Statesman Journal (Salem, OR)

Scientists along West Coast call for action to help endangered sunflower sea stars

Associated Press, December 3, 2022

ASTORIA, Ore. — Scientists along the West Coast are calling for action to help sunflower sea stars, among the largest sea stars in the world, recover from catastrophic population declines.

Experts say a sea star wasting disease epidemic that began in 2013 has decimated about 95% of the population from the Aleutian Islands of Alaska to Mexico’s Baja California peninsula, The Astorian reported.

The decline triggered the International Union for Conservation of Nature to classify the species as critically endangered in 2020. A petition to list the species under the federal Endangered Species Act was filed in 2021.

Steven Rumrill, shellfish program leader at the Oregon Department of Fish and Wildlife, said in his more than 40 years as a marine scientist, he hasn’t seen a widespread decline of a species on the same scale as the sunflower sea star.

The sea stars, which are among the largest in the world and can span more than 3 feet (91 centimeters), are predators to the kelp-eating sea urchin. Without them, sea urchin populations have exploded, causing a troubling decline in kelp forests that provide food and shelter to many aquatic species along the West Coast.

Rumrill contributed to a recently published roadmap to recovery for the sea star as a guide for scientists and conservationists.

“It just sort of breaks your heart to see a species decline so rapidly to the point of extinction,” Rumrill said. “At the global scale, we’re recognizing that the impacts of humans have had major impacts on populations and lots of extinctions worldwide. Here’s one that’s happening right in front of our eyes.”

The roadmap was completed in collaboration with The Nature Conservancy, National Marine Fisheries Service, and state agencies in California, Oregon, Washington and Alaska.

The sea star wasting disease is estimated to have killed over 5.75 billion sunflower sea stars, according to the document.

The source of the outbreak has not been conclusively identified, but the document points to evidence that warming ocean waters from human-caused climate change increases the severity of the disease and could have triggered the outbreak.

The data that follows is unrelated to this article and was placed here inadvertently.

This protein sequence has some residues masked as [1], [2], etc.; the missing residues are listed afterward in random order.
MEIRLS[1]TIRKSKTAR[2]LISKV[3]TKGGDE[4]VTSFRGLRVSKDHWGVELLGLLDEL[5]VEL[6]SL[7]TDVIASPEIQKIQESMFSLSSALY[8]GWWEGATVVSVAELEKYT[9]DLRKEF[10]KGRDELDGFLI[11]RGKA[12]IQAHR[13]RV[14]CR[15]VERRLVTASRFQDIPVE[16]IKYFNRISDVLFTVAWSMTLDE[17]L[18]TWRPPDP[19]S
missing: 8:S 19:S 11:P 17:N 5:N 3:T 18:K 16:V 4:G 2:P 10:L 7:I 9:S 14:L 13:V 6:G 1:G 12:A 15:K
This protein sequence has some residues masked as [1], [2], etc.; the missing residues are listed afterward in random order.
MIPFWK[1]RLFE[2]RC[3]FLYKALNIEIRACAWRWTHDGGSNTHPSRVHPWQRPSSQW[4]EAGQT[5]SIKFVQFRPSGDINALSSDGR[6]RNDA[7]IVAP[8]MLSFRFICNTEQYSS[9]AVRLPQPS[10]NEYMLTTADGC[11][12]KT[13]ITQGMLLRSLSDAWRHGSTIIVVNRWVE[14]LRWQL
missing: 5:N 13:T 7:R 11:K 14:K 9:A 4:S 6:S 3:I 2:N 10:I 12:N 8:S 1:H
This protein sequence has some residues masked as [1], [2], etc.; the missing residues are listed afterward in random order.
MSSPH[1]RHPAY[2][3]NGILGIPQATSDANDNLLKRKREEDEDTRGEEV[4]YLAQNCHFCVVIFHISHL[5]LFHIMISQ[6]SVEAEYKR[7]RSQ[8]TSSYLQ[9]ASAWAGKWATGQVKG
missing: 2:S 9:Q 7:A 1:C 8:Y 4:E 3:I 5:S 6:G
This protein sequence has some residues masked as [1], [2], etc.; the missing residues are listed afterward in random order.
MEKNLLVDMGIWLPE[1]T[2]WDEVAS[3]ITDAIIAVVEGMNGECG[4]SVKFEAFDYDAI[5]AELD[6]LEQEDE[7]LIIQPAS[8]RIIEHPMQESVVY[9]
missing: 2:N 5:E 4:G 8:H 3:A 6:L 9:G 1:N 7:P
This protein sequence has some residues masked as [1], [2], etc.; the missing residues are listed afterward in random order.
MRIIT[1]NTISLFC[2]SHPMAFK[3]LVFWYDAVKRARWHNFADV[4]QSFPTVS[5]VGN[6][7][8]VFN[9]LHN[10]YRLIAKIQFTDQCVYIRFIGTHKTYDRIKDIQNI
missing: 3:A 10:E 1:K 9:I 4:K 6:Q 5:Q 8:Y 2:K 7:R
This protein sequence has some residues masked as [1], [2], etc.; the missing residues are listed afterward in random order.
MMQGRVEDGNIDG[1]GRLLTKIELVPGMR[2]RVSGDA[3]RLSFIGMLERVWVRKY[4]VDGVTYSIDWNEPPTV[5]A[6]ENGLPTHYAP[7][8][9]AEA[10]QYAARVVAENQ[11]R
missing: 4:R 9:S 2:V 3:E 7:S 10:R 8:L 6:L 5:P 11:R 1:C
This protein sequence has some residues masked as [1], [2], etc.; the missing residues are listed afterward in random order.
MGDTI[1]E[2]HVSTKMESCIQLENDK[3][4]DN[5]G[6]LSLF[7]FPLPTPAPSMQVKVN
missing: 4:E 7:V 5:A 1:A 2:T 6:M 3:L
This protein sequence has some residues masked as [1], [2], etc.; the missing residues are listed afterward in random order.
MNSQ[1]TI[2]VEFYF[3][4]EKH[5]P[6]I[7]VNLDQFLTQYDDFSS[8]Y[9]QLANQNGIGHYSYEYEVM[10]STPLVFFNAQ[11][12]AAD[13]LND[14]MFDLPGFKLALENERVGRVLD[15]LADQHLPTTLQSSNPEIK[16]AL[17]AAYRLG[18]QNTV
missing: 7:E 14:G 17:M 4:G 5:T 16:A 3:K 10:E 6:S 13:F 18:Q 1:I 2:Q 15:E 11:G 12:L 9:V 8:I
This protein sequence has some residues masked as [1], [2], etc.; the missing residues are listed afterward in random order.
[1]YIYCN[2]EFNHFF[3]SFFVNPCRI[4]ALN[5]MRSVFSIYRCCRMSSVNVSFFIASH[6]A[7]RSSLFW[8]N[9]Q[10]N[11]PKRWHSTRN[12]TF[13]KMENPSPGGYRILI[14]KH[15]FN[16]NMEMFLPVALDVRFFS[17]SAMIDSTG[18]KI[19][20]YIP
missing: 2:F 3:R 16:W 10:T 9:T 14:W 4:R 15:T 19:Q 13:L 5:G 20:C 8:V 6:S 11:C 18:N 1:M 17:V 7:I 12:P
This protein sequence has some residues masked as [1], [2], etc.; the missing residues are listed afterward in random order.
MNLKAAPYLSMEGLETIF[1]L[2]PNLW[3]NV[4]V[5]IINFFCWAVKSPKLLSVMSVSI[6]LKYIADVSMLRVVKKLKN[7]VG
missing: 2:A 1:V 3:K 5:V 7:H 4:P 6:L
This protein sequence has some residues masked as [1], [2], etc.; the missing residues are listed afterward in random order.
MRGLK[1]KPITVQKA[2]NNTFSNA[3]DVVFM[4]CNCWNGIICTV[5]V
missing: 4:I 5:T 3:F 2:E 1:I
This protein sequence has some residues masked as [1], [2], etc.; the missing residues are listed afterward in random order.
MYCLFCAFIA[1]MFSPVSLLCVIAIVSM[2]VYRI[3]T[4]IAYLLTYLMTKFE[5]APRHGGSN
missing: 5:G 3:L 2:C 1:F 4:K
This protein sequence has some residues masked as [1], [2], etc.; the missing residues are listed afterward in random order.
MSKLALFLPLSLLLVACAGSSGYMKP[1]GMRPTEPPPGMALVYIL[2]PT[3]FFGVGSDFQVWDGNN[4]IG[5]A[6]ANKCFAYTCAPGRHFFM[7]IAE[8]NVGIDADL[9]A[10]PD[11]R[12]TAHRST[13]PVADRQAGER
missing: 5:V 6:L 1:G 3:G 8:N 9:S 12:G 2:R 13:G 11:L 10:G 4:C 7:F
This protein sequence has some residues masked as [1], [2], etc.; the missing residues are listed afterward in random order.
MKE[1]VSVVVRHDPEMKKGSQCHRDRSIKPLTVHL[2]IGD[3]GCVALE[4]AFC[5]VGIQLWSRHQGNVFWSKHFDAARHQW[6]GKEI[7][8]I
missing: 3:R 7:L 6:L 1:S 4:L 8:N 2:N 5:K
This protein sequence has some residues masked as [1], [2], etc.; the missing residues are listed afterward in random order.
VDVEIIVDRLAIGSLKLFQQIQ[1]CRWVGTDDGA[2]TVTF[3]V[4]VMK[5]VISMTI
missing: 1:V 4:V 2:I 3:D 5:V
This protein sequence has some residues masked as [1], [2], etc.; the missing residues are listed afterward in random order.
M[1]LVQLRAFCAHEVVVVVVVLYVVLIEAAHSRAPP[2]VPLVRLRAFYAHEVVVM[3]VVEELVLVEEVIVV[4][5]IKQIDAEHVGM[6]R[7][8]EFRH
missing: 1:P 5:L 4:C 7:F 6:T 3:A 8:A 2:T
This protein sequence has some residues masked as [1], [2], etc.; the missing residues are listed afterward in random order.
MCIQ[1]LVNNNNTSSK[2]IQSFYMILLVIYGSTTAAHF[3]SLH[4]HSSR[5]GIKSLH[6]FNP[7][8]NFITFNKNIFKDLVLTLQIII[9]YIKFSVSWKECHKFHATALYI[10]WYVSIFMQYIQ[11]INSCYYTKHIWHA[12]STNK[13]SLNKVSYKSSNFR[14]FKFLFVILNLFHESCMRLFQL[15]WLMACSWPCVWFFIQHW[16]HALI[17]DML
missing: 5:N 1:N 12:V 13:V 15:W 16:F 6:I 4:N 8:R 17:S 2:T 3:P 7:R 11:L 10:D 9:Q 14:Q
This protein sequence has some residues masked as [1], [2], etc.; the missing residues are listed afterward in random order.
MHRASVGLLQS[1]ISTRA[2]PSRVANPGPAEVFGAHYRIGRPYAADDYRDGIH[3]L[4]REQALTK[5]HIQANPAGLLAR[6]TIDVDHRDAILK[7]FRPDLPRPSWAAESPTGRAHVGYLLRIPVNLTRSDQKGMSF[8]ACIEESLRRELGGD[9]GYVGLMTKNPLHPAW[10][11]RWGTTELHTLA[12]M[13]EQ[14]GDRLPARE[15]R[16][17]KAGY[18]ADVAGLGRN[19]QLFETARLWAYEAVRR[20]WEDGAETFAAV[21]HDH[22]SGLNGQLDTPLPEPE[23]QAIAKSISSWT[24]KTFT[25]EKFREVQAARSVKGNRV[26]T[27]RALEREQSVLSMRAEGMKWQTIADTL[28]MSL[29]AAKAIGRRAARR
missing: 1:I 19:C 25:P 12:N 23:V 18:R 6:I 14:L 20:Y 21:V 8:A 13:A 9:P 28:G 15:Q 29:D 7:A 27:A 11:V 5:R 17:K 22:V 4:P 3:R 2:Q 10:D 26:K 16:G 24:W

Rumrill said listing through the Endangered Species Act could result in federal funding to continue research.

Matthew Burks, a spokesman for the National Marine Fisheries Service, said whether the agency recommends the sea star be listed under the Endangered Species Act will be posted to the Federal Register by early next year.

While sunflower sea stars appear to be the most affected by the sea star wasting disease, they are among about 20 documented species of sea stars at risk along the West Coast.



Rare, critically endangered gecko making dramatic recovery in Caribbean

by Maxwell Radwin on 2 December 2022

A rare gecko no larger than a paperclip is making a comeback in the Caribbean, thanks to conservation efforts by environmental groups and the government.

The Union Island gecko (Gonatodes daudini), known for its jewel-like markings, has seen its population grow from around 10,000 in 2018 to around 18,000 today — an increase of 80%.

The gecko resides in an approximately 50-hecatre (123-acre) swath of old-growth forest on Union Island, part of St. Vincent and the Grenadines. When it was discovered in 2005, the animal almost immediately became the target of exotic pet collectors, according to Fauna & Flora International (FFI), a wildlife conservation organization focused on protecting biodiversity.

The organization worked with Re:Wild and local partners like Union Island Environmental Alliance and St. Vincent and the Grenadines forestry department to develop a species recovery plan, which involved greater protected area management and expansion as well as anti-poaching patrols and camera surveillance.

The gecko’s wild population had shrunk to one-fifth its original size since being discovered. One 2017 study found that it was the most trafficked reptile from the Eastern Caribbean.

“As a Unionite and a community leader, I am extremely proud to be a part of this success story,” Roseman Adams, co-founder of the local Union Island Environmental Alliance, said in a press release. “Without a doubt, our shared, unwavering dedication and sacrifice has brought us this far. We now have to be entirely consistent with further improvements in our management and protection of the gecko’s habitat for this success to be maintained.”

In 2019, the government of St. Vincent and the Grenadines also managed to list the Union Island gecko on Appendix I of CITES (the Convention on International Trade in Endangered Species of Wild Fauna and Flora), meaning the species now has the highest level of protection against exploitation and illegal trade. It gives authorities around the world the power to take concrete legal action against poachers and international traders.